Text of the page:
And less than a month after one of my colleagues at work is crowing about his brand-new Lumia, Microsoft is already talking about the Windows 8 release. And the Lumia won't be able to run it. And any new app that's made for Windows 8 probably won't work on it.

The smartphone beta testing continues... much to my amusement. Hype and marketing continue to be bullshit... much to my complete lack of surprise. But my poor coworker. He's going to be screaming "I just fucking bought this!" the moment he reads the news, if he hasn't already started.
fierynotes: Picture of Destruction, from the Sandman series, reading a book and slinging a guitar. (Default)
A while back, I bitched for a little about some stuff on TV that irritated the hell out of me. In a bid to prove that I don't hate all TV, just the stupid TV (which is only 98% of it), I'm going to talk about some of the good stuff I'm watching.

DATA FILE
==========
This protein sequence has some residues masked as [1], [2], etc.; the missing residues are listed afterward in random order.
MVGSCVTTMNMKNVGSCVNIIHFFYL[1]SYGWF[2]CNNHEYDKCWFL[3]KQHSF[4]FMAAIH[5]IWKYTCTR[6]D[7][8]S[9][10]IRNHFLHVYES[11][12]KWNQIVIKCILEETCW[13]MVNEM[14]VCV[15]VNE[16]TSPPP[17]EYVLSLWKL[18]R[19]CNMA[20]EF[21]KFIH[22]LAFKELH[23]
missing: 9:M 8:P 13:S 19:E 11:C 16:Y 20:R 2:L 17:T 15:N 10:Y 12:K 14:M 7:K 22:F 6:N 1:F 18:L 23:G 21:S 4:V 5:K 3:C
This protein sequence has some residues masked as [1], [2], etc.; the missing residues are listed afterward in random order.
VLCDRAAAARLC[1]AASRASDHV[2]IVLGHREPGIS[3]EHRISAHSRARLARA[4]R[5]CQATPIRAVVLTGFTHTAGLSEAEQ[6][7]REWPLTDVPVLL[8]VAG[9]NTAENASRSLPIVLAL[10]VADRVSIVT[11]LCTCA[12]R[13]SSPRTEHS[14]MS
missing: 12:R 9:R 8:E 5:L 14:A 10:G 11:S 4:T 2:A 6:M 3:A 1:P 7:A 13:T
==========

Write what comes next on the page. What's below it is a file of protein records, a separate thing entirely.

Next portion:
Coupling: A British sit-com. If you can, imagine the American sit-com Friends, but give it some balls and some brains. Like Friends, it's about six friends and their antics, both sexual and otherwise... but this show actually has writing in it. It also has the kind of humor that would never fly here in the States. (And I don't just say this because no American TV show would make a joke about sofas protecting you from daleks, though that's also part of the show's fun. The writer would go on to write a couple of really terrific Doctor Who episodes, and later take the reins entirely, but at the time, it was just a joke, really!)